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Set out early this morning and passed a bad rappid  where the river enters the mountain about 1 m. from our camp of last evening the Clifts high and covered with fragments of broken rocks. the current strong; we employed the toe rope principally, and also the pole as the river is not now so deep but reather wider and much more rapid our progress was therefore slow and laborious. we saw three swans this morning, which like the geese have not yet recovered the feathers of the wing and could not fly  we killed two of them the third escaped by diving and passed down with the current; they had no young ones with them therefore presume they do not breed in this country these are the first we have seen on the river for a great distance. we daily see great numbers of gees with their young which are perfectly feathered 〈but〉 except the wings which are deficient in both young and old. my dog caught several today, as he frequently dose. the young ones are very fine, but the old gees are poor and unfit for uce. saw several of the large brown or sandhill Crain today with their young.  the young Crain is as large as a turkey and cannot fly they are of a bright red bey colour or that of the common deer at this season. this bird feeds on grass prinsipally and is found in the river bottoms. the grass near the river is lofty and green that of the hill sides and high open grounds is perfectly dry and appears to be scorched by the heat of the sun. the country was rough mountainous & much as that of yesterday untill towards evening when the river entered a beautifull and extensive plain country of about 10 or 12 miles wide which extended upwards further that the eye could reach this valley is bounded by two nearly parallel ranges of high mountains which have their summits partially covered with snow. below the snowey region pine succeeds and reaches down their sides in some parts to the plain but much the greater portion of their surfaces is uncovered with timber and expose either a barren sterile soil covered with dry parched grass or black and rugged rocks. the river immediately on entering this valley assumes a different aspect and character, it spreads to a mile and upwards in width crouded with Islands, some of them large, is shallow enough for the use of the seting pole in almost every part and still more rappid than before; it's bottom is smooth stones and some large rocks as it has been since we have entered the mountains. the grass in these extensive bottoms is green and fine, about 18 inches or 2 feet high. the land is a black rich loam and appears very fertile. we encamped in this beatiful valley on the Lard. side  the party complain of being much fatiegued with this days travel. we killed one deer today.— This morning we passed a bold creek 28 yds. wide which falls in on Stard. side. it has a handsome and an extensive valley. this we called Pryor's Creek after Sergt. 〈John〉 Pryor one of our party.  I also saw two fesants today of a dark brown colour much larger than the phesant of the U' States.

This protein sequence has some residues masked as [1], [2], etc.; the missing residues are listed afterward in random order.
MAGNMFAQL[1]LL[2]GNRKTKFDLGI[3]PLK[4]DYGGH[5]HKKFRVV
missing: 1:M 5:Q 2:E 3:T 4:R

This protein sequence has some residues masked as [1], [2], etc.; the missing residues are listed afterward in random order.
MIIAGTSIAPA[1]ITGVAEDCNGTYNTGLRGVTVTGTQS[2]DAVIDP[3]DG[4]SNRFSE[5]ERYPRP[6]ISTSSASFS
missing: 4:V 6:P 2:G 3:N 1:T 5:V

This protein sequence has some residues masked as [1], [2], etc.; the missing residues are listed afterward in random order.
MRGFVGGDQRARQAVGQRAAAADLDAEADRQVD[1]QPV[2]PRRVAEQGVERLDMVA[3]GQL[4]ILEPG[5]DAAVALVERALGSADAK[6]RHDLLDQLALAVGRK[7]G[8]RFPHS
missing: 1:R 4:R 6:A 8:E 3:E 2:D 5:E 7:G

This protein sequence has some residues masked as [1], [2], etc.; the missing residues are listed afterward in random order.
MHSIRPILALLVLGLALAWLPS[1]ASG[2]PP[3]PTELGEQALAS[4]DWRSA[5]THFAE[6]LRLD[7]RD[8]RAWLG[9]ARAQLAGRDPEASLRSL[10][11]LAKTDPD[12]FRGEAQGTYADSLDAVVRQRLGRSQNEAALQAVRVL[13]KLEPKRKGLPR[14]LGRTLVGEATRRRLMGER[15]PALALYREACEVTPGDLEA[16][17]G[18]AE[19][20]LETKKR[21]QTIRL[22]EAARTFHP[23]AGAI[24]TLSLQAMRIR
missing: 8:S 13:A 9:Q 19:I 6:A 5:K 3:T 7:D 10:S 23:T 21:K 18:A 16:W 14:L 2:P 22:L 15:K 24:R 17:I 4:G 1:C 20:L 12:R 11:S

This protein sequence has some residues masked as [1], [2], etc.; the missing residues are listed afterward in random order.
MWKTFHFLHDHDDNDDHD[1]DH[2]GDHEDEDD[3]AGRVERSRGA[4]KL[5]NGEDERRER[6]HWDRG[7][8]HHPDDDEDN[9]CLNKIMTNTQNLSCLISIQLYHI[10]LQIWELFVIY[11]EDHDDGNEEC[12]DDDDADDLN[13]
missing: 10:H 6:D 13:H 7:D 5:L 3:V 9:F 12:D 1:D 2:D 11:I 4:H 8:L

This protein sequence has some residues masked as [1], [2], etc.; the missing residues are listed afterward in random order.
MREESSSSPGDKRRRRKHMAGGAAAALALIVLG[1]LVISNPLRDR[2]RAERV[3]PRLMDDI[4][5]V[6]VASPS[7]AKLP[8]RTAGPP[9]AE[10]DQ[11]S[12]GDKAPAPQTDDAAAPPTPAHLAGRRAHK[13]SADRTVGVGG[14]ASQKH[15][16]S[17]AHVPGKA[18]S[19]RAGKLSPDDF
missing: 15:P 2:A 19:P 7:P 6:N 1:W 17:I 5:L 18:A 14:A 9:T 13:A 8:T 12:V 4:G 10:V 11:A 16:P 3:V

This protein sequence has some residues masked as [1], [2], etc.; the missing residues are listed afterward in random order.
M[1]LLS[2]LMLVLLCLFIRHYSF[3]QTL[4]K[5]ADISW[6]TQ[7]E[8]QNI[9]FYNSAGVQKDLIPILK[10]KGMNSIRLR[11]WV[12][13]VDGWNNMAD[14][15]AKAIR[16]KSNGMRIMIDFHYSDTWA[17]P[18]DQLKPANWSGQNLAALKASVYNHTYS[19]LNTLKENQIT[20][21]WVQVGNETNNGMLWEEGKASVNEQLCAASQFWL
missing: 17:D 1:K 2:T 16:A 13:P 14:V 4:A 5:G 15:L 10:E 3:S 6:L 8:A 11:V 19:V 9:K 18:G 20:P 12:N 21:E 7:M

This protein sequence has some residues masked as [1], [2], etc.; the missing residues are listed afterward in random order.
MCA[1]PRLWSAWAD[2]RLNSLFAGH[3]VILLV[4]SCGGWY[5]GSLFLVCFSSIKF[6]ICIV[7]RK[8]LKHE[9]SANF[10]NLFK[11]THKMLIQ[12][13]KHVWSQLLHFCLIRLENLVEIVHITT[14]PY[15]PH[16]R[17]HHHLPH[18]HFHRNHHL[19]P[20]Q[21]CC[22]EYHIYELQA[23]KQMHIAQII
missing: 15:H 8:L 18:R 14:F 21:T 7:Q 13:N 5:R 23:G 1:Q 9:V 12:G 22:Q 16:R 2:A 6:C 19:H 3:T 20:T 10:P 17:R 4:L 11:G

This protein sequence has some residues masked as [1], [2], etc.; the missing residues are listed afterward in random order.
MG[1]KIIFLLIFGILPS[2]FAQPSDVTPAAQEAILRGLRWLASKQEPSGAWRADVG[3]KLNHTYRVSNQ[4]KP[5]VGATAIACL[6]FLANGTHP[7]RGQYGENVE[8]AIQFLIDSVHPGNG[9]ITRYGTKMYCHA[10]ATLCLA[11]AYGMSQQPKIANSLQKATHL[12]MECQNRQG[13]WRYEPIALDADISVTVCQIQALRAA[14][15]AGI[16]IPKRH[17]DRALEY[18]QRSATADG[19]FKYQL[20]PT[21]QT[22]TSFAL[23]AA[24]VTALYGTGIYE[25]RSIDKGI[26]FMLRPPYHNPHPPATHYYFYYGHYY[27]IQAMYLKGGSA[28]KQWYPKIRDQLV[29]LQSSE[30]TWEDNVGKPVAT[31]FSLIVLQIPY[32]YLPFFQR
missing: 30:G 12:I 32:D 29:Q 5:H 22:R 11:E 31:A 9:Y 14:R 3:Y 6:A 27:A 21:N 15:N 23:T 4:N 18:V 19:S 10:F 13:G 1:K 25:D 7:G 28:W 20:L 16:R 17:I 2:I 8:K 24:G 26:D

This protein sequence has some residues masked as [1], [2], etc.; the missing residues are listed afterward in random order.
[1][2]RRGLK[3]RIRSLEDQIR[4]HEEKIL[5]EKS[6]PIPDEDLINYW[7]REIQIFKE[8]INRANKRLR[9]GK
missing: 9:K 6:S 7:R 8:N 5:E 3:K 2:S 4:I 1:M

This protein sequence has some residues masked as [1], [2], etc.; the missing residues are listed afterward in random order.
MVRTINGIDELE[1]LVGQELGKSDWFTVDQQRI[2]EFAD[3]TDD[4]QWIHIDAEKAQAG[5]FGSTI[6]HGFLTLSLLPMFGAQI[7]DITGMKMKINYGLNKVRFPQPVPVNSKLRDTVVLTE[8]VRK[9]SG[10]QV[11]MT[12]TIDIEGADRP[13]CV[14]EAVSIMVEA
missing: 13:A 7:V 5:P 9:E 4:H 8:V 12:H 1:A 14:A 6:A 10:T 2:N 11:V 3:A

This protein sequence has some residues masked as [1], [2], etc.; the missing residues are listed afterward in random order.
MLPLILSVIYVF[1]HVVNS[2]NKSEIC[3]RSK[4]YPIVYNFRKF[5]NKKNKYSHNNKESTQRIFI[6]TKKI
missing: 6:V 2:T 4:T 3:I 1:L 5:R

this morning Capt. Clark having determined to hunt and wait my arrival somewhere about his preset station was fearfull that some indians might still be on the river above him sufficiently near to hear the report of his guns and therefore proceeded up the river about three miles and [not] finding any indians nor discovering any fresh appearance of them returned about four miles below and fixed his camp near the river;  after refreshing themselves with a few hours rest they set out in different directions to hunt. Capt C. killed a buck and Fields a buck and doe. he caught a young curlooe which was nearly feathered. the musquetoes were equally as troublesome to them as to ourselves this evening; tho' some hours after dark the air becomes so cold that these insects disappear. the men are all fortunately supplyed with musquetoe biers [NB: made of duck of gauze, like a trunk—to get under] otherwise it would be impossible for them to exist under the fatiegues which they daily encounter without their natural rest which they could not obtain for those tormenting insects if divested of their biers. timber still extreemly scant on the river but there is more in this valley than we have seen since we entered the mountains; the creeks which fall into the river are better supplyed with this article than the river itself.—
On the Lard. side of the Missouri ½ a mile above the extremity of the 2cd course of this day observed time and distance of 's and 's nearcst limbs with Sextant East.
Also Observed Equal altitudes of with Sextant.
On the Lard. side of the river at the extremity of the fourth course of this day; observed Meridian Altitude of 's L. L. with Octant by the back observation 57° 14' "
Latitude deduced from this observation. 46° 10' 32.9"
we saw a number of trout today since the river has become more shallow; also caught a fish of a white colour on the belly and sides and of a bluish cast on the back which had been accedentally wounded by a setting pole. it had a long pointed mouth which opened somewhat like the shad. 
a fine morning our feet So brused and Cut that I deturmined to delay for the Canoes, & if possible kill Some meat by the time they arrived, all the Creeks which fall into the Missouri on the Std. Side Since entering the Mountains have extencive Valies of open Plain. the river bottoms Contain nothing larger than a Srub untill above the last Creek the Creeks & runs have timber on them generally, the hills or mountains are in Some places thickly covered with pine & Cedar &c. &c. I proceeded on about 3 miles this morning finding no fresh Indian Sign returned down the river four miles and Camped, turned out to hunt for Some meat, which if we are Suckessfull will be a Seasonable Supply for the partey assending. emence quantities of Sarvice buries, yellow, red, Purple & black Currents ripe and Superior to any I ever tasted particularly the yellow & purple kind. Choke Cheries are Plenty; Some Goose buries— The wild rose Continue the Willow more abundant no Cotton wood of the Common kind Small birds are plenty, Some Deer, Elk, Goats, and Ibex; no buffalow in the Mountains.
Those mountains are high and a great perportion of them rocky; Vallies fertile I observed on the highest pinicals of Some of the mountains to the West Snow lying in Spots Some Still further North are covered with Snow and cant be Seen from this point